thinking about the creator economy vs. local journalism
I’m hugely impressed by this story about how Robin Kemp, the lone journalist who reported on the entire 21-hour-long absentee vote count in her county in Georgia last week, did it not as part of her job for a local outlet or wire service, but for her own fledgling news site that she started after getting laid off two years ago. We always get a lot of cute stories on the enterprising Hildes and Gabe Fleishers of the world, so it’s important I think to also continuously highlight full-time local reporters who are doing it themselves, too.
And while it’s always worth celebrating these kinds of feats of hyperlocal journalism, at the same time, stories about reporters like Kemp also force us to consider how we as an industry can support this kind of work. Kemp’s story doesn’t end with any kind of Cinderella-esque and then the Associated Press hired her, full-time with benefits, and they all lived happily ever after! ending after all, and even so, we shouldn’t only throw money at local journalism on the occasion that it happens to be mega-relevant to the rest of us, obviously.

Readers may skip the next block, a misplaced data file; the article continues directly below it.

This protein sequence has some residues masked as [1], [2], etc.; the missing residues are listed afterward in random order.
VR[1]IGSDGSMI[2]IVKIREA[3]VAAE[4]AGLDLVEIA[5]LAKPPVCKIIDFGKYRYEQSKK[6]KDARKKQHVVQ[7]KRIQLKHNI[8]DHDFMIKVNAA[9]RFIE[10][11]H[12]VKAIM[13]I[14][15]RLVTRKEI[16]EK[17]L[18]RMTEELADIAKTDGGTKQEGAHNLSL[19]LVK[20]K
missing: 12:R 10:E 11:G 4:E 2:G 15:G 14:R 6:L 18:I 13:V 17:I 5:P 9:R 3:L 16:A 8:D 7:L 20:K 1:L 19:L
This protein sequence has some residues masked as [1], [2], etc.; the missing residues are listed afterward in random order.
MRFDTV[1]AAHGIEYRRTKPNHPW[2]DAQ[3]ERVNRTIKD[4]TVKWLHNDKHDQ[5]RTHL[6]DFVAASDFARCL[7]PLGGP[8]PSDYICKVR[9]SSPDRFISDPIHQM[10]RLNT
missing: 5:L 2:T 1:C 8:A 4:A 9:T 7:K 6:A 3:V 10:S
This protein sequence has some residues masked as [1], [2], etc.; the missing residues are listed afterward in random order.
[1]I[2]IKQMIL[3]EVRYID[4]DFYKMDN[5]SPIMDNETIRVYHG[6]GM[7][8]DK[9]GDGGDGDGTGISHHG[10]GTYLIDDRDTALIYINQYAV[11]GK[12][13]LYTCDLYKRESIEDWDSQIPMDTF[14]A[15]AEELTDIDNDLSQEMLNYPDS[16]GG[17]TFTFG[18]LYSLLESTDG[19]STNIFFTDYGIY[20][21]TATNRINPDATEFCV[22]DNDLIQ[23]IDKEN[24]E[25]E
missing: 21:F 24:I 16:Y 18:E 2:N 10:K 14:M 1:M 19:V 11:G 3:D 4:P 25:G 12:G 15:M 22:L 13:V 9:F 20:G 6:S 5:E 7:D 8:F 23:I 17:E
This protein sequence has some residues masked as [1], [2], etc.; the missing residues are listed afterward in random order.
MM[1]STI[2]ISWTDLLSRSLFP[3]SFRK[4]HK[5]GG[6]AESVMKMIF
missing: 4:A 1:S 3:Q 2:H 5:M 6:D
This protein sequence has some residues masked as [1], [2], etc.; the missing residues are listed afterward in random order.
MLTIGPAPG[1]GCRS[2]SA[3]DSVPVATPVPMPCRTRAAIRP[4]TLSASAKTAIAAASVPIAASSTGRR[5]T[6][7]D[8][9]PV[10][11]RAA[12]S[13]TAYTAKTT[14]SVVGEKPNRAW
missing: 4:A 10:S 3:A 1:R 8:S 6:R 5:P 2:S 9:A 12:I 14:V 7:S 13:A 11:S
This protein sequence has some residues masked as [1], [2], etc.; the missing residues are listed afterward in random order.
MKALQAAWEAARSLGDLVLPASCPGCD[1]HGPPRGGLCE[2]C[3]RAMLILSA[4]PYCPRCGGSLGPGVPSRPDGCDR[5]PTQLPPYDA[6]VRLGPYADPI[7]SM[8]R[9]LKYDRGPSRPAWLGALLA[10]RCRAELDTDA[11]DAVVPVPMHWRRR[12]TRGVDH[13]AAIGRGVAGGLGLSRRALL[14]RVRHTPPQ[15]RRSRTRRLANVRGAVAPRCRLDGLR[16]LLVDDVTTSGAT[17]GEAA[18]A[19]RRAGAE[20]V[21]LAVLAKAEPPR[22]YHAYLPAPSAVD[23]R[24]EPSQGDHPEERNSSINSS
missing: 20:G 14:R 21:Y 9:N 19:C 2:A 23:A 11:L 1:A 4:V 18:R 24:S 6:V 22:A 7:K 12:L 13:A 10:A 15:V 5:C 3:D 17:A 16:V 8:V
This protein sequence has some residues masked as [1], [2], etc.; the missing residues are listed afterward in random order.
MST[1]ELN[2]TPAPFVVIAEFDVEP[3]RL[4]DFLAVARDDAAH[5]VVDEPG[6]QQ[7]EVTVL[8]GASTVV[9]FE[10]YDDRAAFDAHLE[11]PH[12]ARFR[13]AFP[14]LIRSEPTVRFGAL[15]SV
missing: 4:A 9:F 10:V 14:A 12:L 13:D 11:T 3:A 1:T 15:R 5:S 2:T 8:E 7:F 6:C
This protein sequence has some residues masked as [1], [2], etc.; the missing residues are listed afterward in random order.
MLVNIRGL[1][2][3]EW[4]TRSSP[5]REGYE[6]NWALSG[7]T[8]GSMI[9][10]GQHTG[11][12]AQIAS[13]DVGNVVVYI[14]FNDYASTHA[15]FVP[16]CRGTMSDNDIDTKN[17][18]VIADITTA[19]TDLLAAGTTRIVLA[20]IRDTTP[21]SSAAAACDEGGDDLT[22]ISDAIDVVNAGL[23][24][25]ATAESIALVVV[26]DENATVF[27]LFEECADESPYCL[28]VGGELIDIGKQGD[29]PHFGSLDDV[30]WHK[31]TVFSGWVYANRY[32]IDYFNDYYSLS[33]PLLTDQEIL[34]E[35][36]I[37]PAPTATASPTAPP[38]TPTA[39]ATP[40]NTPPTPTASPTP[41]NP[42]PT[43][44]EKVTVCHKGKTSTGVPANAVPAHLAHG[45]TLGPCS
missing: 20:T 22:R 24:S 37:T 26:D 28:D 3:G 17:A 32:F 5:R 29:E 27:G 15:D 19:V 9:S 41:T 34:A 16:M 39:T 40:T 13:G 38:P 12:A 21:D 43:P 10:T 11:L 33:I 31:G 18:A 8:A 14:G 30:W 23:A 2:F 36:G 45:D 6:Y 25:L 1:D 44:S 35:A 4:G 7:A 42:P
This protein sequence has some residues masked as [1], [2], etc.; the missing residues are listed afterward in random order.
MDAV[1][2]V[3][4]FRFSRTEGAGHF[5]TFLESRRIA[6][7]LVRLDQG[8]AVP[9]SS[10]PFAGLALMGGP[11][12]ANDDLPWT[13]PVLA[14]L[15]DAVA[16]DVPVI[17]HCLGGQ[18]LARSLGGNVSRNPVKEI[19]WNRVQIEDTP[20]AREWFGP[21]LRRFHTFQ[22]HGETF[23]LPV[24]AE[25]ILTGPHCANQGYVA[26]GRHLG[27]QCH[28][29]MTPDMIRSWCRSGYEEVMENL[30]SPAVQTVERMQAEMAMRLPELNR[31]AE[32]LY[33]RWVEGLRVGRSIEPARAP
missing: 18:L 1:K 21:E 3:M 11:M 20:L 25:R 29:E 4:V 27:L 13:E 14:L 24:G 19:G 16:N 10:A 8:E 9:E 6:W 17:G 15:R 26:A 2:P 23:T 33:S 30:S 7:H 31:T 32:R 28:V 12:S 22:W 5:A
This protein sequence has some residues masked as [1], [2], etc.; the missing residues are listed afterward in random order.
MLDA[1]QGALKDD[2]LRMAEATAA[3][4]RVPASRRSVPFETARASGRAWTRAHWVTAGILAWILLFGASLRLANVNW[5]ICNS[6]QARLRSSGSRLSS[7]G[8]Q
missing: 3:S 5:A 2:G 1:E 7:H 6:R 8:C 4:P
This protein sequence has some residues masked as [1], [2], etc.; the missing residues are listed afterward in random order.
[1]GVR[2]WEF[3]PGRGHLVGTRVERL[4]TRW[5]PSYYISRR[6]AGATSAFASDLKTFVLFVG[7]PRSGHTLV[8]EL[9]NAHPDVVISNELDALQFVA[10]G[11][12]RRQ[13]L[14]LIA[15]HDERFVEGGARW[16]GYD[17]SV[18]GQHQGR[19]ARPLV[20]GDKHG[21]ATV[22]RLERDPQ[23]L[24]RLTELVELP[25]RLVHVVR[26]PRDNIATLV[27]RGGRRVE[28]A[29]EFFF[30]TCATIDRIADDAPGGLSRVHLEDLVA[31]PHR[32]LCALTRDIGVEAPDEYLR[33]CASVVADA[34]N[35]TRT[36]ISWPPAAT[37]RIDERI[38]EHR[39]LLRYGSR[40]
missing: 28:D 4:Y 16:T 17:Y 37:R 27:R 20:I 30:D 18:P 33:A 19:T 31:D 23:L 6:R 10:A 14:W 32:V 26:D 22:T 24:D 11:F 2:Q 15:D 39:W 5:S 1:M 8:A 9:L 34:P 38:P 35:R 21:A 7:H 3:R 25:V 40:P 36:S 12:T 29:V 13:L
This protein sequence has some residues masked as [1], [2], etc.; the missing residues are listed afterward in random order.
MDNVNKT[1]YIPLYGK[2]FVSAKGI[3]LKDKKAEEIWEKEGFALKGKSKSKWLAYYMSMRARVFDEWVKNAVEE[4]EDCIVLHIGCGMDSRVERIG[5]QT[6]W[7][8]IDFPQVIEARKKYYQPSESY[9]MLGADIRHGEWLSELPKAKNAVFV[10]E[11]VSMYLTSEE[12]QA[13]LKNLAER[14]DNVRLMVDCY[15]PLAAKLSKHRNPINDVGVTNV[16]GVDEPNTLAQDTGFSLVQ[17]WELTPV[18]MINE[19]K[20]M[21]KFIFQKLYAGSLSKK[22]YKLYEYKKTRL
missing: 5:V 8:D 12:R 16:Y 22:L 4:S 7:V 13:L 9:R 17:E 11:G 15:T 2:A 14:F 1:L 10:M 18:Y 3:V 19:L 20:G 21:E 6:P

What’s interesting to me is seeing if the Substackissance/crowdfunding trend in media is a model that can work for outlets and reporters like Kemp; theoretically taking out the problems of scale that you normally need to build your own subscription service or get advertising dollars should make this kind of grassroots journalism more sustainable (I’m thinking student journalism would benefit from this, too, if we can figure it out), but overall I think we have yet to see how it can consistently work for **and here I clamber back on one of my favorite soapboxes** folks without an existing NY-centric platform and audience.